November 14, 2004 | USA TodayMany models that mix economic and political data forecast George W. Bush would be re-elected. They were off on the margin of victory. At least one indicator was more accurate this time. The Iowa Electronic Markets (IEM) let participants invest $5 to $500 in web-based futures contracts that predict the vote share each candidate will receive. The vote share market was off 1.1 percent election eve, better than the 1.33 percent average prediction error in previous cycles. "While the error was small, this race was just so close" that a small shift in contracts would have spelled a different result, says THOMAS RIETZ, IEM co-director and associate professor of finance at the University of Iowa. As of midnight Nov. 1, the IEM showed Bush with 50.45 percent of the popular vote, vs. 49.55 percent for Kerry. The actual result as of Nov. 4 showed 51.54 percent for Bush and 48.55 percent for Kerry.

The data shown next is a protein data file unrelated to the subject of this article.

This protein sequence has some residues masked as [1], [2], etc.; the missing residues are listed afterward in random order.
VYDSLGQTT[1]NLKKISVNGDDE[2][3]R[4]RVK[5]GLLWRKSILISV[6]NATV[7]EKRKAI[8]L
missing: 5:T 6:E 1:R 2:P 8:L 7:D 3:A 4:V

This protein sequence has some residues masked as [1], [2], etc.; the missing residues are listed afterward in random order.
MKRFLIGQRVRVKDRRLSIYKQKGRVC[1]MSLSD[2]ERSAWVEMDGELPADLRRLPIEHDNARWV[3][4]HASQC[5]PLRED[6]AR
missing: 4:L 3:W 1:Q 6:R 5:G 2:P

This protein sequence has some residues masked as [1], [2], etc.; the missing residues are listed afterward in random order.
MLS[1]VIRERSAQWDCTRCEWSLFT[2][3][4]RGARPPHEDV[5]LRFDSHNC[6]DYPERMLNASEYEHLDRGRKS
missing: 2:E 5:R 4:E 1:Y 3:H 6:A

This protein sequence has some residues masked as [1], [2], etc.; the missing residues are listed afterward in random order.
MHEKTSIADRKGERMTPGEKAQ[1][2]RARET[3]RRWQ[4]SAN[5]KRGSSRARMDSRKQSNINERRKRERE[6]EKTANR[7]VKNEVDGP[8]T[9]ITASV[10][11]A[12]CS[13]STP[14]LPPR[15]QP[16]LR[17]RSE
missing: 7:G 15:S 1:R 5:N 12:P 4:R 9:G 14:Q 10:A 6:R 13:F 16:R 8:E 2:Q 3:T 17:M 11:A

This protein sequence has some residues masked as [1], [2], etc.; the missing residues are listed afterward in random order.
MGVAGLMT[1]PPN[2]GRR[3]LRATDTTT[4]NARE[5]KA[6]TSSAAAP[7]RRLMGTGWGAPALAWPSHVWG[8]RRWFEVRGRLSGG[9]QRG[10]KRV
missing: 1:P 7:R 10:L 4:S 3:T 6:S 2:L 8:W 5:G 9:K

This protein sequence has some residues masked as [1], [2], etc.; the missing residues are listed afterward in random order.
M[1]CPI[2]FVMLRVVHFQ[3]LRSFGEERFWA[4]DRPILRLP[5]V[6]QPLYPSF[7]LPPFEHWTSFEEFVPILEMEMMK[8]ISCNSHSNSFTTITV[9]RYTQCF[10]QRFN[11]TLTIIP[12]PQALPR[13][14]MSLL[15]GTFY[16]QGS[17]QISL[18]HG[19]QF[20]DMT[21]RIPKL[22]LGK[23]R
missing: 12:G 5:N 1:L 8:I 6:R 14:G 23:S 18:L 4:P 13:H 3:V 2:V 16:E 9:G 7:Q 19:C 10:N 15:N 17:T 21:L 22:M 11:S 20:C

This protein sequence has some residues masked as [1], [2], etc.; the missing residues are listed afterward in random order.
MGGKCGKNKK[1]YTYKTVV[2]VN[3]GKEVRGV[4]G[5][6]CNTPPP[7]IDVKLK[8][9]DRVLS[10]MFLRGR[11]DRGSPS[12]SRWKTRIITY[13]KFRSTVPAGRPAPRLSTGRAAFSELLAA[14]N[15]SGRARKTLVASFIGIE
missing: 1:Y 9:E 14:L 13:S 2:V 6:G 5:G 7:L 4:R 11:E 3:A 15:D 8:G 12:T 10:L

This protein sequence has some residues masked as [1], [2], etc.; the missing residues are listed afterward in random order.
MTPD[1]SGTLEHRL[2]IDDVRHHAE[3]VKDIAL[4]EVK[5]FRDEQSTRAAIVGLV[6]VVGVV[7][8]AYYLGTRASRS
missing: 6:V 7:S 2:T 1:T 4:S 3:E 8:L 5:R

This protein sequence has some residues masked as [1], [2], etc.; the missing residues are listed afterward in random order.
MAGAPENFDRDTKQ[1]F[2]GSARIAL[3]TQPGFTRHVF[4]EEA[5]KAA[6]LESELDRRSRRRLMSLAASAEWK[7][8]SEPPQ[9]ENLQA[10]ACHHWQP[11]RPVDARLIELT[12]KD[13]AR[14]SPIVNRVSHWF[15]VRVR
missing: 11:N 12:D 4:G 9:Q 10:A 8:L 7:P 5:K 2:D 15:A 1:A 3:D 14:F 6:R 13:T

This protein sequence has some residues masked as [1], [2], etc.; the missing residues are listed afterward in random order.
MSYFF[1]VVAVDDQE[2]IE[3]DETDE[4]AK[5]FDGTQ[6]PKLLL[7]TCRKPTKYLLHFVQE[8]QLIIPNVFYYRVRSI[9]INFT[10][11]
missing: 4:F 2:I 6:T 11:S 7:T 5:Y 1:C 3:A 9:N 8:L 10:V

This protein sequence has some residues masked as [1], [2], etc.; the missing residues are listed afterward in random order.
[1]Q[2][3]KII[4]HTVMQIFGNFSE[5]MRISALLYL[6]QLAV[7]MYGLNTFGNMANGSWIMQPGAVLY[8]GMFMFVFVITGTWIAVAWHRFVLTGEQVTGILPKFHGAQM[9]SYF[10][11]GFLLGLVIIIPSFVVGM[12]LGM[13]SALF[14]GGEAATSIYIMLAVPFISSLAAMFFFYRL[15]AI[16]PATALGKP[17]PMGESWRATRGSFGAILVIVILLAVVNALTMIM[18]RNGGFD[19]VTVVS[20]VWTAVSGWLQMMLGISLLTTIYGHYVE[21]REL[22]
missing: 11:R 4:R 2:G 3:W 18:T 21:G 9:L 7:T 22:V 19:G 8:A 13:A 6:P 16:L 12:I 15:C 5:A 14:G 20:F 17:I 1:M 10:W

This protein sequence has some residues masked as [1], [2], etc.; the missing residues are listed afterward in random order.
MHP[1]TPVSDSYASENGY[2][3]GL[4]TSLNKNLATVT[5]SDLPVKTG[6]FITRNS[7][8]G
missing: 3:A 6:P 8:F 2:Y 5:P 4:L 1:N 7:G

Contact: Thomas Rietz